According to Frost & Sullivan, the European power generation market is expected to add just over 9 GW of advanced (defined as FB, G and H technology) gas turbines in 2005-2010, followed by a further 16.6 GW in 2011-2015 and 13.6 GW in 2016-2020. These capacity additions are expected to account for about 31 per cent of total gas turbine additions in 2005-2020.

But the real prospect for these large units is in Asia, where economic growth is once again focussing the attention of power industry OEMs. “I do not see much potential for the >300 MW unit gas turbine in the Middle East/North Africa region, nor in North America,” says Karthikeyan Vadamalairaaj, research associate at Frost & Sullivan. “There are better prospects in Europe, but the best potential is in Asia – particularly India and China – where there is a requirement for large CCGT plants for baseload applications.”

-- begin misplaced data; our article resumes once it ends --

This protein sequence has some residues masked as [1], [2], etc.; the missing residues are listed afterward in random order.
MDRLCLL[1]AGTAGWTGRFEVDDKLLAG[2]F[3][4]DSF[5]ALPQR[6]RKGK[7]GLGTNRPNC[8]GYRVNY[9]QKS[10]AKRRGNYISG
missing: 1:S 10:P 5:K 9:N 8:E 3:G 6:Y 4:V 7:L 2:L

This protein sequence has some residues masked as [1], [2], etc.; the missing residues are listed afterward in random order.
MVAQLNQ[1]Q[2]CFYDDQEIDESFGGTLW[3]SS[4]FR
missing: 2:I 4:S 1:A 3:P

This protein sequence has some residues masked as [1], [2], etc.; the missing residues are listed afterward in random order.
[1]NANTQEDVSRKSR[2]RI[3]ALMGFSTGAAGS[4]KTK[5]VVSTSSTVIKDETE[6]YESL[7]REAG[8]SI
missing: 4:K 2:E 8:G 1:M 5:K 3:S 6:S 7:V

As well as the major Asian markets, GE is aiming its H System at other markets that demand power generation technology with high efficiency, high availability and operational flexibility (see PEi September 2005, “Made to measure?” pp29-31). Siemens may be a pace behind GE, but is still aiming to be a market leader with its technology: “Supplying the world’s population with electricity and heat is a gigantic challenge – in particular when, at the same time, it has to be economical, ecological and socially compatible. We have to respond to this challenge above all with innovations!” said Kleinfeld. “Siemens has therefore set itself an ambitious target in the field of power generation: we want to be the trendsetter and assume technology leadership in as many fields as possible. Here, innovations will play a predominant role. If we want to stay ahead of our competitors, we have to set trends instead of following them!”